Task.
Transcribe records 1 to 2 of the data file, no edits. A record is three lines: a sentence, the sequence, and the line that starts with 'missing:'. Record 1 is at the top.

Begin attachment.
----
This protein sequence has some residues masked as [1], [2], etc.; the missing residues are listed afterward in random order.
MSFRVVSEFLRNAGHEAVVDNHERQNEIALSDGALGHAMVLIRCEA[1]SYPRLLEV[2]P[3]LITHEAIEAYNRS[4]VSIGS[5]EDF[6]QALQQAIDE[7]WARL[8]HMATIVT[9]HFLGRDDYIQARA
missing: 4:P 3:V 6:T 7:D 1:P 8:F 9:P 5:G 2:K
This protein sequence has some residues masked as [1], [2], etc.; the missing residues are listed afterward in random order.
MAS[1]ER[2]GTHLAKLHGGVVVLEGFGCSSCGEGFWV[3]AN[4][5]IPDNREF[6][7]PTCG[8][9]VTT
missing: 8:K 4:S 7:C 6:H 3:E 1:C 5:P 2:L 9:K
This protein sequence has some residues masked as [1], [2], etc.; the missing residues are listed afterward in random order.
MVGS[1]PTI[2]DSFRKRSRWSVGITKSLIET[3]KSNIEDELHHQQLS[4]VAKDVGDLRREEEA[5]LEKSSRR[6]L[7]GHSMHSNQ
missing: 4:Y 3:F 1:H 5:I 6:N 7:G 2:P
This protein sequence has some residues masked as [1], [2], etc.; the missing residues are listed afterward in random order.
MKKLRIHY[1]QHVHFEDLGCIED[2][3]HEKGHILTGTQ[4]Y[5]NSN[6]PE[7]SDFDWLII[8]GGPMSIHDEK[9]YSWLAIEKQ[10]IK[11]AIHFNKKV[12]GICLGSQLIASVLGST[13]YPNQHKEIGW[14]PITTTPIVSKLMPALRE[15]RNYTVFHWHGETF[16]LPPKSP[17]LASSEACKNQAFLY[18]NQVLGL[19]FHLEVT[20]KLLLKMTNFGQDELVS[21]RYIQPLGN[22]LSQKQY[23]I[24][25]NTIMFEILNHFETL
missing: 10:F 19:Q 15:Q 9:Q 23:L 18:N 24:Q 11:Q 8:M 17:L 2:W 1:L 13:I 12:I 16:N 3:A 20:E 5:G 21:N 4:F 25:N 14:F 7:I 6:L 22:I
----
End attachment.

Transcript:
This protein sequence has some residues masked as [1], [2], etc.; the missing residues are listed afterward in random order.
MSFRVVSEFLRNAGHEAVVDNHERQNEIALSDGALGHAMVLIRCEA[1]SYPRLLEV[2]P[3]LITHEAIEAYNRS[4]VSIGS[5]EDF[6]QALQQAIDE[7]WARL[8]HMATIVT[9]HFLGRDDYIQARA
missing: 4:P 3:V 6:T 7:D 1:P 8:F 9:P 5:G 2:K
This protein sequence has some residues masked as [1], [2], etc.; the missing residues are listed afterward in random order.
MAS[1]ER[2]GTHLAKLHGGVVVLEGFGCSSCGEGFWV[3]AN[4][5]IPDNREF[6][7]PTCG[8][9]VTT
missing: 8:K 4:S 7:C 6:H 3:E 1:C 5:P 2:L 9:K